The acclaimed American anthropologist Robert Newman, who first visited Goa in 1965, soon after the defeat and annexation of Portugal’s 451-year-old Estado da India, and has proceeded to study the state for decades, writes that “though in content the Catholic and Hindu traditions differ greatly, in form and style they have tended to move together over the past few centuries in Goa. There has emerged a specifically Goan style, which has helped forge a common Goan identity despite religious differences.”
Newman notes, “This development has been more pronounced among the lower castes, but large numbers of higher-caste Hindus and Catholics also take part in certain key religious festivals, worshipping and honouring the same deities—in particular, the goddess Shantadurga and several versions of Our Lady.”
This deep-rooted syncretism permeates all aspects of Goan faith practices and can come across as surreal, even contradictory, by adherents to orthodoxy. Nonetheless, its powerful purchase is undeniable: All important feasts and festivals at every major site of worship in the state are thronged by sincere devotees of every background. Limitless co-mingling is an archetypical feature of the culture, readily evident in music, architecture, food, and every artistic flowering.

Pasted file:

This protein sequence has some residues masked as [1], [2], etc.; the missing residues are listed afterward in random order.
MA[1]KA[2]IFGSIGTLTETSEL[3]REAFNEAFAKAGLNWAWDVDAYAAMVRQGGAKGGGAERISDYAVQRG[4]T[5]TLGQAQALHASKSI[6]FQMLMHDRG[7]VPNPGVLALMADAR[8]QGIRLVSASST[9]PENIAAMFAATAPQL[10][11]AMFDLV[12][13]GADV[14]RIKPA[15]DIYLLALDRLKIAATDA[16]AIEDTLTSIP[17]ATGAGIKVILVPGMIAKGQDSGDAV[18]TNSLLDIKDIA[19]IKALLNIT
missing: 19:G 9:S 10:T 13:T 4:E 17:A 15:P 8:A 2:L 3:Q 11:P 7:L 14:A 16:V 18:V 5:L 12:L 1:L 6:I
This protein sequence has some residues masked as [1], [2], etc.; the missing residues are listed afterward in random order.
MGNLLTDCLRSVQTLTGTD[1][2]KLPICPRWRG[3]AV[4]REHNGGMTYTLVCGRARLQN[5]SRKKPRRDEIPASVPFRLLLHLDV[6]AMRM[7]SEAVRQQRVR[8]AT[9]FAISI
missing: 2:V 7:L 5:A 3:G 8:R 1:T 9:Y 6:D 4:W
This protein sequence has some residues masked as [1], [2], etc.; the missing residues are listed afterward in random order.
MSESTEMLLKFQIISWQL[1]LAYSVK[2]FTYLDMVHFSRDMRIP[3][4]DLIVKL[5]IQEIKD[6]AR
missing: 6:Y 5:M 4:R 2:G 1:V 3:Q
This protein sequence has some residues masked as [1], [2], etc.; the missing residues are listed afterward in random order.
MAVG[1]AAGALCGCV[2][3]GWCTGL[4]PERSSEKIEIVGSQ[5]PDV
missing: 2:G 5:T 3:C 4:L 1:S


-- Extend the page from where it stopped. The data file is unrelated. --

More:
Here, we have the salutary examples of the great Goan painters of the 20th century, like Francis Newton Souza, the livewire modernist who kick-started the Progressive Artists Movement in Mumbai in the 1940s, whose paintings of altars bristle with tantric symbology. His close contemporary, the great abstractionist Vasudeo Gaitonde—the two friends shared ancestral roots in North Goa—considered himself a non-denominational follower of St Francis of Assisi.